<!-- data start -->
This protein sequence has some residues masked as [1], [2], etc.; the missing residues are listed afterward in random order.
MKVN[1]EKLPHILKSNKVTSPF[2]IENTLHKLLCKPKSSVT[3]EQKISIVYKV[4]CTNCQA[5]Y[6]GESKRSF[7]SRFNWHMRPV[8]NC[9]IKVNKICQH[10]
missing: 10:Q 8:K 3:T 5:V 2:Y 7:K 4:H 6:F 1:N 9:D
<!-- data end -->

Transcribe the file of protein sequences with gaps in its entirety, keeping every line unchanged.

This protein sequence has some residues masked as [1], [2], etc.; the missing residues are listed afterward in random order.
MKVN[1]EKLPHILKSNKVTSPF[2]IENTLHKLLCKPKSSVT[3]EQKISIVYKV[4]CTNCQA[5]Y[6]GESKRSF[7]SRFNWHMRPV[8]NC[9]IKVNKICQH[10]
missing: 10:Q 8:K 3:T 5:V 2:Y 7:K 4:H 6:F 1:N 9:D